PROVIDENCE, R.I. (WPRI) – The Elorza administration’s plan to ask voters to borrow $40 million for an infrastructure bond hit a snag Thursday when the City Council introduced its own proposal that would give individual councilors more control over how the money is spent.
Tempers occasionally flared during the two-hour City Council Finance Committee meeting as Chairman John Igliozzi, D-Ward 7, made it clear he wants each of the city’s 15 councilors to control $1.5 million from the bond proceeds. His proposal would set aside $17.5 million for special projects selected by the mayor’s office.
The council is tasked with approving an ordinance that would put the $40-million general-obligation bond question – for Providence voters only – on the Nov. 8 ballot. In order for the question to appear on the ballot, the council must approve the ordinance by Aug. 10. No action was taken Thursday.
“This leadership and this council doesn’t want to repeat the mistakes of the past,” Igliozzi said Thursday, referring to what he and other council members claim was an unfair handling of the $40-million road-paving bond initiative by former Mayor Angel Taveras in 2012.
Under that plan, the mayor’s office conducted a comprehensive study that ranked streets by condition and attempted to address the worst streets first. While the Taveras administration committed to spending at least $1 million in each of the city’s 15 wards, it did not allow councilors to have the final say over which streets were paved. When councilors proposed they control $20 million, Taveras threatened to veto the ordinance.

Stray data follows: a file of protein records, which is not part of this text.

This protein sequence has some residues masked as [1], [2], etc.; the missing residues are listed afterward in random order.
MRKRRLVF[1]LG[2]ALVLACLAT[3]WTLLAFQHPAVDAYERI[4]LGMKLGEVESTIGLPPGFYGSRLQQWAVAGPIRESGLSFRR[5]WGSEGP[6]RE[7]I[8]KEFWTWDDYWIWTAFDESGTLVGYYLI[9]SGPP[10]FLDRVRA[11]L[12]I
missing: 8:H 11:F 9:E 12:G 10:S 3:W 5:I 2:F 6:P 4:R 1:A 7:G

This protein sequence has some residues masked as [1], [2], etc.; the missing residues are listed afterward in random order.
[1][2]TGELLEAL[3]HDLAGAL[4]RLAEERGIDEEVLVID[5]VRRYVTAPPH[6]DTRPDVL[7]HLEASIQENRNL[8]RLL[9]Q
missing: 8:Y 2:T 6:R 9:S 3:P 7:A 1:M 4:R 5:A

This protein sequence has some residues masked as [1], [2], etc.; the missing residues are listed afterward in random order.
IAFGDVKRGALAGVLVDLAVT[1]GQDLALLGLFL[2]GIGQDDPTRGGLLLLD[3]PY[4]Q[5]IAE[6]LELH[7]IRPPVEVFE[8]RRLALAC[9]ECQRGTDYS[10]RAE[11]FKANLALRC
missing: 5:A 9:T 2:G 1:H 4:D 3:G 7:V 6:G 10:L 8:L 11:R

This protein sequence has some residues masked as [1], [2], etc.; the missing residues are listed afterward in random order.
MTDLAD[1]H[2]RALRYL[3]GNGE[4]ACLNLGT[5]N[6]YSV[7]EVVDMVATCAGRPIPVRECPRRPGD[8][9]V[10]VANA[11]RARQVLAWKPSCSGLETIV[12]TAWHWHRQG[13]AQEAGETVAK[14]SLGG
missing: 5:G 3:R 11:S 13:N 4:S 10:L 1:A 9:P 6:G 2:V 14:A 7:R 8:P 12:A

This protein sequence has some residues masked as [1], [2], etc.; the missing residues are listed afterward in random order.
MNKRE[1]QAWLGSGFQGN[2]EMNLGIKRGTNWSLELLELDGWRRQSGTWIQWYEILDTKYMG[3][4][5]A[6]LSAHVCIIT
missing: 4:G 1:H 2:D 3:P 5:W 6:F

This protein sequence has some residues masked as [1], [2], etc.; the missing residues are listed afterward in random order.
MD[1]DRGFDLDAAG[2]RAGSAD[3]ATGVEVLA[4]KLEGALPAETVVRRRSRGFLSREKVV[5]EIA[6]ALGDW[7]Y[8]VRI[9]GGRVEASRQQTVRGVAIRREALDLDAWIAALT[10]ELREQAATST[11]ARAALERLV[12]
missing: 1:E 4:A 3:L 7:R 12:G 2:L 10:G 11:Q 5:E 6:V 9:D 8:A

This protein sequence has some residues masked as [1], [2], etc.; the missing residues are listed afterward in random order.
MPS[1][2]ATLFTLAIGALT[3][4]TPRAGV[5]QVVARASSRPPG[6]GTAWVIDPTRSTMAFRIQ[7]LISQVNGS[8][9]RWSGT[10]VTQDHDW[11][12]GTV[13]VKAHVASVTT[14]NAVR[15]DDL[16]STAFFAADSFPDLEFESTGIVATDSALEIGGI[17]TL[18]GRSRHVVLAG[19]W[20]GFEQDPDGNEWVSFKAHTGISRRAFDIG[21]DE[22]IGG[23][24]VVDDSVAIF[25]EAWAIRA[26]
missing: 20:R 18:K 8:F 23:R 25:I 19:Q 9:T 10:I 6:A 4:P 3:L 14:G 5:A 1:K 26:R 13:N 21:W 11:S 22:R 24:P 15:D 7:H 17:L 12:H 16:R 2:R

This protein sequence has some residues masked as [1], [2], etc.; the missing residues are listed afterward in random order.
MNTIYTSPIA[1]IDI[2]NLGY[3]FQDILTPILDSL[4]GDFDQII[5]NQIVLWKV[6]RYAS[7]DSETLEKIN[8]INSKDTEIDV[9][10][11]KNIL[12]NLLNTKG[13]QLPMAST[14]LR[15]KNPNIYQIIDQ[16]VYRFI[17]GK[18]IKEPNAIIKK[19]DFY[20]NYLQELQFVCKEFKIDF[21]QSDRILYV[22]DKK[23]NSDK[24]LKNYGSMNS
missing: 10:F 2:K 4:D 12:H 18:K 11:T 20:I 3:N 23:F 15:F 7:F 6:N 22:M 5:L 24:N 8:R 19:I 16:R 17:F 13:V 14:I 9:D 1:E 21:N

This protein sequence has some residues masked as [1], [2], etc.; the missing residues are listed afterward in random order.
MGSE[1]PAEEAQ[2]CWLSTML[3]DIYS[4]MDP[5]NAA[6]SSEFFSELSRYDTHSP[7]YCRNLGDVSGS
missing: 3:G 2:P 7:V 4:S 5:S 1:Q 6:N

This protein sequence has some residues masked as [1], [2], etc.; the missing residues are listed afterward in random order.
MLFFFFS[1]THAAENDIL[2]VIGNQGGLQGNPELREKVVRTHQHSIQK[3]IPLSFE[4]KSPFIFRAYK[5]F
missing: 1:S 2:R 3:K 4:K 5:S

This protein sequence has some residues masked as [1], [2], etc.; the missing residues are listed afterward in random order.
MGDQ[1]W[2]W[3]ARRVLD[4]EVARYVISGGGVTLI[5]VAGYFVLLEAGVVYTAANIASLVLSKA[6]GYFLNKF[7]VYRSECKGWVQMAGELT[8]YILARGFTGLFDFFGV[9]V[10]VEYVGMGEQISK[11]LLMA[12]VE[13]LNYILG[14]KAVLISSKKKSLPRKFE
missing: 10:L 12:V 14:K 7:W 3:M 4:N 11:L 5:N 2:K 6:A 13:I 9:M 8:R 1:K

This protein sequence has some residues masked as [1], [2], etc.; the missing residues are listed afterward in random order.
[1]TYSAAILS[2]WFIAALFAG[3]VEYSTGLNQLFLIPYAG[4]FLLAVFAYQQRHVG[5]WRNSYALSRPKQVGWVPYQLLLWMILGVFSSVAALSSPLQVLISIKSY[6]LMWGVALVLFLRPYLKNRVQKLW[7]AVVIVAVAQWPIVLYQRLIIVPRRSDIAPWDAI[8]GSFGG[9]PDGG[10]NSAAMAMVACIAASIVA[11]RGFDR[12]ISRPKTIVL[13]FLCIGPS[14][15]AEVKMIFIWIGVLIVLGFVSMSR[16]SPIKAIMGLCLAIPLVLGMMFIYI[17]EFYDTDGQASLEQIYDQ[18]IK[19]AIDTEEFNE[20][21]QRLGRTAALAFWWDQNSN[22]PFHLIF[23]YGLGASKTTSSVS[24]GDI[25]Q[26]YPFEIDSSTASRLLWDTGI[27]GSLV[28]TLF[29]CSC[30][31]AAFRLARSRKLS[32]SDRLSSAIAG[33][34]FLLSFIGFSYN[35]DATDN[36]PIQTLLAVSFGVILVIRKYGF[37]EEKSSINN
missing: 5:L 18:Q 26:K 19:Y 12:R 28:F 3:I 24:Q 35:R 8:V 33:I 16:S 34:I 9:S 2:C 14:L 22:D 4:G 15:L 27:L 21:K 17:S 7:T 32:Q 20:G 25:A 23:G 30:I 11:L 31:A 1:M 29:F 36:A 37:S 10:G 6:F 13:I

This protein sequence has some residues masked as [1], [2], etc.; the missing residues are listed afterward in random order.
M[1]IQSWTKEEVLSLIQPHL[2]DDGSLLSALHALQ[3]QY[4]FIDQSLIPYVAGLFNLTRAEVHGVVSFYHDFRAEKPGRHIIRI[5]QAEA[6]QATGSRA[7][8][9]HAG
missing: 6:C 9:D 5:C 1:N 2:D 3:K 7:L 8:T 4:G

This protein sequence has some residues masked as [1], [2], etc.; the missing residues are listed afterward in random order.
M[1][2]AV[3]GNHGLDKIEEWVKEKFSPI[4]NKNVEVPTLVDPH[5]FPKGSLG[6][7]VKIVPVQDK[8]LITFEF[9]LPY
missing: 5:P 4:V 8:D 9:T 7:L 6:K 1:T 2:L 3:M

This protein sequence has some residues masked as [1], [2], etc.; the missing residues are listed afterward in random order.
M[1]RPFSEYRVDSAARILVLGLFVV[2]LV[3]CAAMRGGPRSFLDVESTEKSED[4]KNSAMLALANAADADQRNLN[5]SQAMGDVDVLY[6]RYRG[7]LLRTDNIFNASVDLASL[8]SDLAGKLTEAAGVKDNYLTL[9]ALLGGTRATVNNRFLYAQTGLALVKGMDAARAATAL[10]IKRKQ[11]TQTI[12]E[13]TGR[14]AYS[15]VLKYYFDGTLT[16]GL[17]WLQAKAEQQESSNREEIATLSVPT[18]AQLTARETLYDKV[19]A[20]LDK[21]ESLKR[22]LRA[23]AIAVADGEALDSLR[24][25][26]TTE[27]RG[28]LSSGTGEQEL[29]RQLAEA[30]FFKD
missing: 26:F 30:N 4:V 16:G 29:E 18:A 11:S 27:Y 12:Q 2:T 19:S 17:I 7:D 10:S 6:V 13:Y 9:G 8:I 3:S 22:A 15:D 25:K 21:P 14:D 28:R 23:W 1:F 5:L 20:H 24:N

Igliozzi said he would rather approve an ordinance similar to one the council passed in 2001 under former Mayor Vincent A. “Buddy” Cianci Jr., which laid out how the city would spend $50 million that was approved by voters the year before. In that case, each councilor controlled $2.2 million and another $13 million was set aside for 13 specific projects. The rest of the money was used for insurance and capitalized interest.
Although some councilors often argue that no one knows their wards’ needs better than they do, critics say taking such a parochial approach can disrupt the process. In the case of the 2002 bond, some ward accounts still had unused money a decade later.